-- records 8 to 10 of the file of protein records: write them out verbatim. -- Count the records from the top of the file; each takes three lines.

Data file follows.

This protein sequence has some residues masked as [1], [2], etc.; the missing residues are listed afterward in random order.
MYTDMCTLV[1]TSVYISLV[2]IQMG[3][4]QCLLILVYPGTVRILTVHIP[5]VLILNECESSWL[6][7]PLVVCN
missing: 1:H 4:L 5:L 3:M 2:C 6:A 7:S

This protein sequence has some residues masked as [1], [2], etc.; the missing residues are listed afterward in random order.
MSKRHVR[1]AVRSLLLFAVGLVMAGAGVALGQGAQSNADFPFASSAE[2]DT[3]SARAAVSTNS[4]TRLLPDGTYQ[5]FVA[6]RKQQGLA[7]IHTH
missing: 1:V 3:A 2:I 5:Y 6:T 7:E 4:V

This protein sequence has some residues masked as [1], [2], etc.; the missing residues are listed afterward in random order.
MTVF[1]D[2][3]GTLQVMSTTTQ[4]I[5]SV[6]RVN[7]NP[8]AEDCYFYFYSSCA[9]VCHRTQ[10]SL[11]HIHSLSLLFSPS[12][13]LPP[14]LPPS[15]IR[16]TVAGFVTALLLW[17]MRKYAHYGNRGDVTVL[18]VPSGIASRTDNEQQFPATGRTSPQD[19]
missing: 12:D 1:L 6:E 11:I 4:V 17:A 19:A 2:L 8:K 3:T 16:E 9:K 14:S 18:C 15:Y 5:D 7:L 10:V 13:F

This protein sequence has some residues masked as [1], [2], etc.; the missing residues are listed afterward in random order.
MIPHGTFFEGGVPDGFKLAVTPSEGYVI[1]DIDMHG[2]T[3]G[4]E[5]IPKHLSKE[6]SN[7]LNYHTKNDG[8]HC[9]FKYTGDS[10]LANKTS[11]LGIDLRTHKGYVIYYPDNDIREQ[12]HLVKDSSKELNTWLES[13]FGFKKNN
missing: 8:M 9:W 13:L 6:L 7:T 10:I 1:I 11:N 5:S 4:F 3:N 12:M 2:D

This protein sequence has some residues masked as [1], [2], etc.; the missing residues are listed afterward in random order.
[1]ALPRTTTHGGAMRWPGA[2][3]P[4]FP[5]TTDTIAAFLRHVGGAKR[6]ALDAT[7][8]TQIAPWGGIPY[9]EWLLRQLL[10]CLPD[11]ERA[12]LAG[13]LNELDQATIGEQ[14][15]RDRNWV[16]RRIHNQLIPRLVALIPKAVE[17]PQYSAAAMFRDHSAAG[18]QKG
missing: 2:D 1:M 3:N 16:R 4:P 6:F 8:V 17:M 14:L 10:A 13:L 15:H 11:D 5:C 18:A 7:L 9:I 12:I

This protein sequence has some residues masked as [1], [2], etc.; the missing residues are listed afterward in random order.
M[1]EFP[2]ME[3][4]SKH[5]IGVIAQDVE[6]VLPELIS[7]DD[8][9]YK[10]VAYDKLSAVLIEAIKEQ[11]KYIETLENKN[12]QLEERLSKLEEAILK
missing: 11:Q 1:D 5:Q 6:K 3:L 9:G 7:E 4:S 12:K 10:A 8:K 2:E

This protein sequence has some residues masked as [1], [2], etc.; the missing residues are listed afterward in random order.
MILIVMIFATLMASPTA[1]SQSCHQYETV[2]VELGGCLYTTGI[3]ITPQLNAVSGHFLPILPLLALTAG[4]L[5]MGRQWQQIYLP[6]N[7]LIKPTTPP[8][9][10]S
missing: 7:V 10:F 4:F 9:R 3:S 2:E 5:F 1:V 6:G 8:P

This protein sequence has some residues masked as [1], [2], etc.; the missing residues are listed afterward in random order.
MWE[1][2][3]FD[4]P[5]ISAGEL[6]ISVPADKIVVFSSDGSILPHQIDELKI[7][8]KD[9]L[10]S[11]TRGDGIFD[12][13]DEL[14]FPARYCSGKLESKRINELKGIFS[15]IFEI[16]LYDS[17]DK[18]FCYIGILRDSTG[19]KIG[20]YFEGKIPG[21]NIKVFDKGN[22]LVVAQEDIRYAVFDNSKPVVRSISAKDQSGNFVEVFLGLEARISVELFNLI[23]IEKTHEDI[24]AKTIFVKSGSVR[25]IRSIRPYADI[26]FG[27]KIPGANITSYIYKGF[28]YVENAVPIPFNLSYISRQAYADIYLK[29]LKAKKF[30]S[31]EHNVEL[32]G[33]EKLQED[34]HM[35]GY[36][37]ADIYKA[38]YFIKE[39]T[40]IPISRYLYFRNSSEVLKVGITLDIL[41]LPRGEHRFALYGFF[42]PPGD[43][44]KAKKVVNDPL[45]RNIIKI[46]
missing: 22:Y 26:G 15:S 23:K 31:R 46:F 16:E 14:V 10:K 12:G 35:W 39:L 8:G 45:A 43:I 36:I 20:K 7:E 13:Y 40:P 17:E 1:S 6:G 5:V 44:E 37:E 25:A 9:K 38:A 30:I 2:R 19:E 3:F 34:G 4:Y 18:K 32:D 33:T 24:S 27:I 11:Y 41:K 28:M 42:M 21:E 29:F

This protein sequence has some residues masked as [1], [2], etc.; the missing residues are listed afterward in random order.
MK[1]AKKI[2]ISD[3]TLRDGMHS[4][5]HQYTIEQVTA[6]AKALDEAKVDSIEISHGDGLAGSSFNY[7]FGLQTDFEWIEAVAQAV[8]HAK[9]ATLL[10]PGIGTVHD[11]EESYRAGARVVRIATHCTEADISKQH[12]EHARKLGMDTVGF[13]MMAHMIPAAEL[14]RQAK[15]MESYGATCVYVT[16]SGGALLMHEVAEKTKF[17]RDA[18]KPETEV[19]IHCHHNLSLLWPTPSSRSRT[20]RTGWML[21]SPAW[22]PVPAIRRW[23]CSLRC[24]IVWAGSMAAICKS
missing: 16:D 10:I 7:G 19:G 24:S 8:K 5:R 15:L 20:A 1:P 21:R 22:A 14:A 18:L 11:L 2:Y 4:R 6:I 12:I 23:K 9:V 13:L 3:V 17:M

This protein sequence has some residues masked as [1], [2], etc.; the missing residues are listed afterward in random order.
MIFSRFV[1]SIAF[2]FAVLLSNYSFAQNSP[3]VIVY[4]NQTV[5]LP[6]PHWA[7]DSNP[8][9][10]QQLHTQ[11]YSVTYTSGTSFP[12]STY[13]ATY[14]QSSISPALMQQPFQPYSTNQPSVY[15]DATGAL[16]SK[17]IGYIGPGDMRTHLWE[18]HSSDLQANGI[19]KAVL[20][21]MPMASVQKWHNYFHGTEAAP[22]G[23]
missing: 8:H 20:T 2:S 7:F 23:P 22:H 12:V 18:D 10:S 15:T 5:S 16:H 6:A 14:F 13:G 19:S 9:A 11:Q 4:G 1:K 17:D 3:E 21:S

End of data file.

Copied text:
This protein sequence has some residues masked as [1], [2], etc.; the missing residues are listed afterward in random order.
MWE[1][2][3]FD[4]P[5]ISAGEL[6]ISVPADKIVVFSSDGSILPHQIDELKI[7][8]KD[9]L[10]S[11]TRGDGIFD[12][13]DEL[14]FPARYCSGKLESKRINELKGIFS[15]IFEI[16]LYDS[17]DK[18]FCYIGILRDSTG[19]KIG[20]YFEGKIPG[21]NIKVFDKGN[22]LVVAQEDIRYAVFDNSKPVVRSISAKDQSGNFVEVFLGLEARISVELFNLI[23]IEKTHEDI[24]AKTIFVKSGSVR[25]IRSIRPYADI[26]FG[27]KIPGANITSYIYKGF[28]YVENAVPIPFNLSYISRQAYADIYLK[29]LKAKKF[30]S[31]EHNVEL[32]G[33]EKLQED[34]HM[35]GY[36][37]ADIYKA[38]YFIKE[39]T[40]IPISRYLYFRNSSEVLKVGITLDIL[41]LPRGEHRFALYGFF[42]PPGD[43][44]KAKKVVNDPL[45]RNIIKI[46]
missing: 22:Y 26:G 15:S 23:K 31:R 46:F 16:E 14:V 10:K 12:G 35:W 39:L 8:G 45:A 43:I 36:I 20:K 7:E 13:Y 40:P 17:E 1:S 6:G 5:V 44:E 37:E 25:A 9:K 38:A 30:I 2:R 19:E 3:F 34:G 4:Y 18:K 32:D 33:T 24:S 27:I 11:Y 41:K 28:M 42:M 21:E 29:F

This protein sequence has some residues masked as [1], [2], etc.; the missing residues are listed afterward in random order.
MK[1]AKKI[2]ISD[3]TLRDGMHS[4][5]HQYTIEQVTA[6]AKALDEAKVDSIEISHGDGLAGSSFNY[7]FGLQTDFEWIEAVAQAV[8]HAK[9]ATLL[10]PGIGTVHD[11]EESYRAGARVVRIATHCTEADISKQH[12]EHARKLGMDTVGF[13]MMAHMIPAAEL[14]RQAK[15]MESYGATCVYVT[16]SGGALLMHEVAEKTKF[17]RDA[18]KPETEV[19]IHCHHNLSLLWPTPSSRSRT[20]RTGWML[21]SPAW[22]PVPAIRRW[23]CSLRC[24]IVWAGSMAAICKS
missing: 16:D 10:I 7:G 19:G 24:S 8:K 5:R 15:L 20:A 1:P 21:R 22:A 14:A 18:L 11:L 2:Y 4:R 6:I 12:I 23:K 9:V 13:L 3:V 17:M

This protein sequence has some residues masked as [1], [2], etc.; the missing residues are listed afterward in random order.
MIFSRFV[1]SIAF[2]FAVLLSNYSFAQNSP[3]VIVY[4]NQTV[5]LP[6]PHWA[7]DSNP[8][9][10]QQLHTQ[11]YSVTYTSGTSFP[12]STY[13]ATY[14]QSSISPALMQQPFQPYSTNQPSVY[15]DATGAL[16]SK[17]IGYIGPGDMRTHLWE[18]HSSDLQANGI[19]KAVL[20][21]MPMASVQKWHNYFHGTEAAP[22]G[23]
missing: 8:H 20:T 2:S 7:F 23:P 22:H 12:V 18:D 10:S 15:T 5:S 16:H 6:A 14:F 13:G 19:S 9:A 11:Q 4:G 1:K 17:D 3:E 21:S